The expression “you can’t have your cake and eat it” was around before behavioural science, or our favourite description of confirmation bias – Paul Simon in his song The Boxer. But it is hard to understand how a report this week, first seen in the New York Times, but then repeated elsewhere, can act as both as an indictment of British intelligence, but also be framed by the press as a validation of the claims that the war in Iraq has increased the risk of terrorist attack.

The bigger story must surely be the past failure of the UK Joint Terrorist Analysis Centre, which had said, “at present there is not a group with both the current intent and the capability to attack the UK.” But most journalists – ignoring the JTAC’s past record – seem to have led with its condemnation of allied governments and Tony Blair in particular, when it said “events in Iraq are continuing to act as motivation and a focus of a range of terrorist-related activity in the UK.”

In journalism, the quality of a source must be measured by the reliability of his/her/its information. If he is wrong on one thing, as the JTAC was so manifestly in gauging the imminent threat, then he must be treated cautiously on all other assertions.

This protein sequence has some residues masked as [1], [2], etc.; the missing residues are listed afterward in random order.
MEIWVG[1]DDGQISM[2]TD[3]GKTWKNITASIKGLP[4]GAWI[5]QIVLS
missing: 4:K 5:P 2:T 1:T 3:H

In truth, it should be no surprise that the war in Iraq increased the risk of terrorist activity. Quantifying it may prove much more difficult in the absence of knowledge of a different path of history. However, whether the war was the right or wrong decision at the time, focusing on it is a significant mistake of bias when the greater revelation in the NYT story is that the intelligence services grossly underestimated the current “sophistication” of the terrorist networks.

Donate and help me buy back my Fender ('About' tells you why)

Tags: , ,

the knackered hack

Tim Penn
Alltop, confirmation that I kick ass

free updates by email

t-shirts for tired writers

Support This Site

knackered eye view
This is a Flickr badge showing public photos from knackeredhack. Make your own badge here.

Kino’s Viktor Tsoi

Kino's Tsoi
E-mail It
Socialized through Gregarious 42
Creative Commons Attribution-NonCommercial-ShareAlike 3.0 Unported
This work by Tim Penn is licensed under a Creative Commons Attribution-NonCommercial-ShareAlike 3.0 Unported.
make PrestaShop themes